Life is not easy for promoters who can't attract Abraham's interest. Duva has excuses not only for Taylor but also for another of his fighters, Pernell Whitaker. "They have the ability at HBO to be a starmaker, but they do only a dozen fights a year, and three or four of those are Tyson," he says. "Now, if they decide to make Nunn or Chavez their next star, that eliminates Pernell. I'm not questioning their motive, but I obviously disagree with their judgment. The difference is. Nunn makes $1 million a fight and Meldrick not even $200,000. Just because he's not on HBO."
Some other cable companies believe HBO's lavish approach to boxing productions is only so much corporate preening. Face it, what mostly works these days is not HBO's storytelling presentation, but the bludgeoning power of Mike Tyson. Tyson has put the HB—heavyweight boxing—back into HBO. Tyson is the man Abraham calls HBO's most important employee. He is certainly the best paid. Having starred in HBO's $22 million title-unification series, Tyson is now the featured attraction in an eight-bout series for which HBO has been glad to pay him $26.5 million.
Can he be worth that? Well, Tyson is the one piece of continuing programming that demonstrably generates new subscribers. "Here's a snapshot," says Abraham. "On the day of the Holmes-Tyson fight, Cablevision, which serves Long Island, reports a record number of sign-ups. Snapshot: In '87, when we started with Tyson in earnest in the heavyweight series, 40 percent of the men who subscribed to HBO for the first time said they did it because of boxing." Tyson, even including his three nontitle bouts, has averaged a 35 share of HBO viewers, and in a fight with Frank Bruno he hauled in a 55 share. These bouts. Abraham points out, might last no more than 93 seconds. That minute and a half refers to Tyson's demolition of Carl Williams, which drew, incidentally, a 51 share. "Earthquake numbers," says Abraham.
Obviously Tyson's dominance does not hurt his—or HBO's—drawing power. The viewers are not put off by the noncompetitive nature of a fight between Tyson and, say, a contender like Ruddock. While the date for that fight was up in the air, the rest of the broadcast industry was on hold. When HBO announced a date that interfered with other fights, says Larkin, "shows began falling like dominoes." Larkin says Showtime had planned to hold its Evander Holyfield-Alex Stewart fight on the same date. "For about half a second we thought about it," he recalls. "You know the saying. Where does a 400-pound gorilla sit?"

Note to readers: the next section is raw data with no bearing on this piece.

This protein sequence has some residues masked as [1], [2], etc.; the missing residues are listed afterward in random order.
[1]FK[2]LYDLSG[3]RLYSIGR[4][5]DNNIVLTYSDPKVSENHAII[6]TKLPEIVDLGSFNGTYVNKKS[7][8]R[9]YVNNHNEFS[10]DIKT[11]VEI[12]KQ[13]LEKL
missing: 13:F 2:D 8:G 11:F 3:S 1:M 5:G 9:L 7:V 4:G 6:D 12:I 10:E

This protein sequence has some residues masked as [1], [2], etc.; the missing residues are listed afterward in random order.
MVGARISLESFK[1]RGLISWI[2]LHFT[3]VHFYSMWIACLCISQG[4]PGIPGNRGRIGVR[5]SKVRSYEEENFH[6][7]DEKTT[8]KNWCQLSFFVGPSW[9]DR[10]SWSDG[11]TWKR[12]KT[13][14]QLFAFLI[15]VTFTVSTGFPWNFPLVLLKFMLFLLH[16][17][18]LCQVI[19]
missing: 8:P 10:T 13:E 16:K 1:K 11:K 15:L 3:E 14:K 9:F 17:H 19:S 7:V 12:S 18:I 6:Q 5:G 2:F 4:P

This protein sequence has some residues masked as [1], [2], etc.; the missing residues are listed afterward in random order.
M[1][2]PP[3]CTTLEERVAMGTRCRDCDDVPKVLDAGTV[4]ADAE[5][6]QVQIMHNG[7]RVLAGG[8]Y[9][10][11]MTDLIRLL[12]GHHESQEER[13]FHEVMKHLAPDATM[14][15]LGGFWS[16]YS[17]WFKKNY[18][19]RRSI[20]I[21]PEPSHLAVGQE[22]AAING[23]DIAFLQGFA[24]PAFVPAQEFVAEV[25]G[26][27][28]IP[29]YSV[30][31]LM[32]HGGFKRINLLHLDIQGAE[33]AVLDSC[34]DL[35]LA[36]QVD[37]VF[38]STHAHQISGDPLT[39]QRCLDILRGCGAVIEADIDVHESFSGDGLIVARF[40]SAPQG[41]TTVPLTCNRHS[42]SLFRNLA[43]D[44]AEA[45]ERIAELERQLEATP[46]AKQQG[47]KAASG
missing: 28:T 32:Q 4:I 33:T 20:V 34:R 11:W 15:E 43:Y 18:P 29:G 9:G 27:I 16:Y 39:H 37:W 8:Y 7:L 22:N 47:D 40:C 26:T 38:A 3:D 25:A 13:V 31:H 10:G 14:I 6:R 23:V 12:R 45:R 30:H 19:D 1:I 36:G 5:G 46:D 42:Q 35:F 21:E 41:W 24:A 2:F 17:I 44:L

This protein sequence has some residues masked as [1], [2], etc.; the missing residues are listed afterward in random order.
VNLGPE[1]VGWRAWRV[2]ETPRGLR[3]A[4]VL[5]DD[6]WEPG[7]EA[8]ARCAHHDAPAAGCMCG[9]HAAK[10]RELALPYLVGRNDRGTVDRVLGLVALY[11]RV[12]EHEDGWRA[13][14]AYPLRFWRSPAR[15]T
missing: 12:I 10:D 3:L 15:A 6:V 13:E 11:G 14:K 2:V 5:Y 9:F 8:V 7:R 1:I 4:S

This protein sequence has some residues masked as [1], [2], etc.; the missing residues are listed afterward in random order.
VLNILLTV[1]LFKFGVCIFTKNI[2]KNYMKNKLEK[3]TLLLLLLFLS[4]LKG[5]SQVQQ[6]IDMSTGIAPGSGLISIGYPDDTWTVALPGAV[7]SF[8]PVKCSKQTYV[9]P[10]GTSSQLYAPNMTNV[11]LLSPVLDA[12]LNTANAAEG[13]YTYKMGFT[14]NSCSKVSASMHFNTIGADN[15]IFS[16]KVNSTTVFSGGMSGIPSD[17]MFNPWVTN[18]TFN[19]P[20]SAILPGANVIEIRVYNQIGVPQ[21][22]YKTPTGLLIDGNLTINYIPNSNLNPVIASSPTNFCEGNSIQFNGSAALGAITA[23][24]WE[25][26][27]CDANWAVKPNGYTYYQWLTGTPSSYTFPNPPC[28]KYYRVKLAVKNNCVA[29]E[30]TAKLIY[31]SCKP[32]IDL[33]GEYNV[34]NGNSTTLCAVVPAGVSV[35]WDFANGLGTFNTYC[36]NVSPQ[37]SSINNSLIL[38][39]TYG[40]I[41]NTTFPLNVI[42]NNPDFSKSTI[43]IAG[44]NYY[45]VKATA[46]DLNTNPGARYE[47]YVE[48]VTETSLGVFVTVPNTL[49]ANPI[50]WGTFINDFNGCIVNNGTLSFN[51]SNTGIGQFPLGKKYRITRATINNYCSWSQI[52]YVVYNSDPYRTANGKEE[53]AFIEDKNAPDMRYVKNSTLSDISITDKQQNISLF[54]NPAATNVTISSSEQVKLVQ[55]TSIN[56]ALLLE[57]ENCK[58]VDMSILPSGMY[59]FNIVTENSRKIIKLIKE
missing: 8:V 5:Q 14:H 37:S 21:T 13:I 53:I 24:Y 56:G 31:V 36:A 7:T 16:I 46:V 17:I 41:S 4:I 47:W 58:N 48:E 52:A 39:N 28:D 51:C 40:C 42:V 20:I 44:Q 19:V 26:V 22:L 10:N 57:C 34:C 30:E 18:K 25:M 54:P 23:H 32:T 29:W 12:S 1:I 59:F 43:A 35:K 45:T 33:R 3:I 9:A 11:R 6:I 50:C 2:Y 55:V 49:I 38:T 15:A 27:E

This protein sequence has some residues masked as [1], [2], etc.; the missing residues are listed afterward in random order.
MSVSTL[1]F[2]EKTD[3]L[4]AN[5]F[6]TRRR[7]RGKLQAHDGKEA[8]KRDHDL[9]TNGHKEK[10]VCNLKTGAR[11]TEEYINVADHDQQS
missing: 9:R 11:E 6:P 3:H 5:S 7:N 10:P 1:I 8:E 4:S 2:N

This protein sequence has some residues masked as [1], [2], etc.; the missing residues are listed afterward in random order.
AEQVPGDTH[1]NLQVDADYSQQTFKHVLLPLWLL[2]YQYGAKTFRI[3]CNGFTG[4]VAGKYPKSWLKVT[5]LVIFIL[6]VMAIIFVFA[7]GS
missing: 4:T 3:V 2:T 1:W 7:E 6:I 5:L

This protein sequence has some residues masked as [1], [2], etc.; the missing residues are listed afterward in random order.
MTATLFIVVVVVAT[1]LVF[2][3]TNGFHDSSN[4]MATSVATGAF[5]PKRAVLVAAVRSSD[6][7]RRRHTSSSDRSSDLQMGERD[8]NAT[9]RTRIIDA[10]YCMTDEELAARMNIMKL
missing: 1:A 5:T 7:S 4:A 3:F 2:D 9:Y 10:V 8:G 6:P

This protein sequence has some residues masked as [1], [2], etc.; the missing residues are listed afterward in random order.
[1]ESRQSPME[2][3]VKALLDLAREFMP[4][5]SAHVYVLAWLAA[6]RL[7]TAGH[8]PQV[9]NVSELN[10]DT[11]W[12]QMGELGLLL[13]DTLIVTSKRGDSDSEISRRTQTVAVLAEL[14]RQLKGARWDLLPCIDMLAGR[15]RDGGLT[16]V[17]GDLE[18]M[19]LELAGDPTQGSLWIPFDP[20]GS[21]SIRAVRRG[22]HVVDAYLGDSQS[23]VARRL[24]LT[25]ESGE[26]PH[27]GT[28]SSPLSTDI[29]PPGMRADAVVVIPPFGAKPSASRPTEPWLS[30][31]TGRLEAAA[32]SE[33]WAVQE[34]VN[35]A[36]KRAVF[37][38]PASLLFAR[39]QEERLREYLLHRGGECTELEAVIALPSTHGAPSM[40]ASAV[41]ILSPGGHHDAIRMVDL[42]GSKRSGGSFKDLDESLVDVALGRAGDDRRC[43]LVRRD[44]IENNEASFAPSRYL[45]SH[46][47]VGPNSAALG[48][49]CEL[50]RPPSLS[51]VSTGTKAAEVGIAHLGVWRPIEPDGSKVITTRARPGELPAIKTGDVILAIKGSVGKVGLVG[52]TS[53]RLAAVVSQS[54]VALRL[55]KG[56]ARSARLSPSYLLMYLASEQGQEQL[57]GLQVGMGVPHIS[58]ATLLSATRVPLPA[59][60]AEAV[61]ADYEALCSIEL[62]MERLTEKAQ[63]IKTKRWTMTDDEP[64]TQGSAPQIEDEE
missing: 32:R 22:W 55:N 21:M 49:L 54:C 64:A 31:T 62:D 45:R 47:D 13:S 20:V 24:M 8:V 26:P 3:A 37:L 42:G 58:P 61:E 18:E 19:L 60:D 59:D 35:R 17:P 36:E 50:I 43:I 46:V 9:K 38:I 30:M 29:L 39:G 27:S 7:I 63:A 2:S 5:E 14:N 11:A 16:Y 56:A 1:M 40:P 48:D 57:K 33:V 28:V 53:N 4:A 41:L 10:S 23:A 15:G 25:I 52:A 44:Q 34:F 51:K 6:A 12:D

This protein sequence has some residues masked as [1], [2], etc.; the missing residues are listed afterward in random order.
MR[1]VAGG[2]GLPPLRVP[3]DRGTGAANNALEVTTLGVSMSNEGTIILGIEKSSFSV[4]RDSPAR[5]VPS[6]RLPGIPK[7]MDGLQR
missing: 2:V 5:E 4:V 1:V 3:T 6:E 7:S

But Tyson, like everything else in boxing, was an accident of inspiration and perseverance. Abraham didn't invent him, but at the time of Tyson's miraculous appearance Abraham was pushing forward his heavyweight tournament, a bit of genius that everybody agreed would go down as a noble failure. In the end it turned out to be the ideal vehicle for Tyson. Without the tournament Tyson might be as dominant a boxer, but he would not hold the unified championship.
In unifying the title, Abraham was asking promoters and fighters to enter an era of uncertainty, one in which only the best man would win. Such a notion is contrary to the business of boxing. At the time—"this was late spring of 1985"—Abraham was being besieged by King, who controlled WBC heavyweight champion Pinklon Thomas, among others. King was trying to sell Abraham on a Thomas-Berbick fight.
"I said this fight means nothing." Abraham recalls. "Even if it's an evenly matched fight, it means nothing. All through the summer. King keeps badgering me—phone calls, phone calls. The man has got tremendous energy. I said, 'Don, it's not gonna happen.' I'm home in October '85, and I'm watching the Kansas City-St. Louis World Series. Don comes to see my new daughter. Sari; she was 13 days old. We had lobster. During dinner Don says, 'Lynn, please tell Seth to buy the fight. It's a good fight.' Finally I said, 'Don, you really want to make history?'—and this idea had been percolating while I watched the World Series. That's where I got the idea, seven games, seven fights. Don stayed until 2 a.m."
After all their negotiations, it is almost impossible for these two men to surprise each other. King submits wearily to the rituals of their deal-making. "Many times Seth tries to shift me to his subordinates, find out what my modus operandi is, get the lay of the land, and then he comes in and tries to circumvent it," King says. "He always wants two. three bites of the apple." But Abraham knew he would have to come up with something special to force King. who already controlled two heavyweight champions, into a partnership with Butch Lewis, promoter of champion No. 3, Michael Spinks.
So Abraham read up on Tex Rickard and all the other great promoters, men whose places in boxing history were secure. "I kept going back at King, 'You call yourself the greatest promoter? Prove it, prove it.' I'd say, 'Don, where's your epitaph? That you promoted Ali? Arum promoted Ali.' The appeal was history."
The idea of unifying the heavyweight title was soon revealed as not so much a piece of history as a colossal act of naiveté. Abraham quickly found that each bout would be a nightmare to negotiate. In fact, immediately before the first fight of the series, the whole affair was plunged into uncertainty when Tim Witherspoon tested positive for marijuana after his bout with Tony Tubbs, and the WBA said Wither-spoon's title would be declared vacant. "I thought there would be a honeymoon," Abraham says. "But it was like the Russians had invaded on Inauguration Day."